Objective: Several reviews have evaluated the clinical evidence relating isoflavone treatment to the relief of menopausal hot flash symptoms. The majority of these reviews included a variety of isoflavone sources, often without discriminating between the identities of individual isoflavones contained in the study product. An evaluation of published studies using well-characterized isoflavone-containing supplements was conducted to determine whether the observed effects, or lack thereof, were attributable to differences in the composition of isoflavones in study products.
Design: Eleven studies that met the inclusion criteria were stratified according to specific isoflavone composition.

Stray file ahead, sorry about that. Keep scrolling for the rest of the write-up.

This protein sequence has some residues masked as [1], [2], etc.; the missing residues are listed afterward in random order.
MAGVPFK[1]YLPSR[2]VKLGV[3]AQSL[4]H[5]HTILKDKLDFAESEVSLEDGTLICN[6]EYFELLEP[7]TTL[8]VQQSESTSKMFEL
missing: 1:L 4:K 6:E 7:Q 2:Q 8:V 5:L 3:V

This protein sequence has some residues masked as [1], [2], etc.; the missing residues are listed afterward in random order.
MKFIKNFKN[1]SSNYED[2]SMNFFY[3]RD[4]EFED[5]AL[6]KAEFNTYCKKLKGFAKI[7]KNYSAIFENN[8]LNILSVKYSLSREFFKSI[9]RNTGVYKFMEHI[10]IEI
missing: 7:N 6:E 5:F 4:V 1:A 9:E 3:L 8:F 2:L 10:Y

Results: All 11 studies contained similar total isoflavone doses. In five studies, involving a total of 177 treated participants, the study product provided more than 15 mg genistein (calculated as aglycone equivalents) per treatment. Each of these five studies consistently reported a statistically significant decrease in hot flash symptoms. In the six studies involving a total of 201 treated participants that provided less than 15 mg genistein per treatment, only one reported a statistically significant decrease in hot flash symptoms. Thus, the reduction in hot flashes was related to genistein dose, not total isoflavone content of the treatments.
Conclusion: Reports concluding that isoflavone supplements do not significantly reduce hot flash symptoms may be incorrect. The lack of discrimination between individual isoflavones contained in heterogeneous isoflavone mixtures from differing sources can be misleading when designing studies, interpreting results, and conducting reviews. In light of these observations, evaluation of isoflavone effects should focus greater attention to the specific composition within supplements in future studies.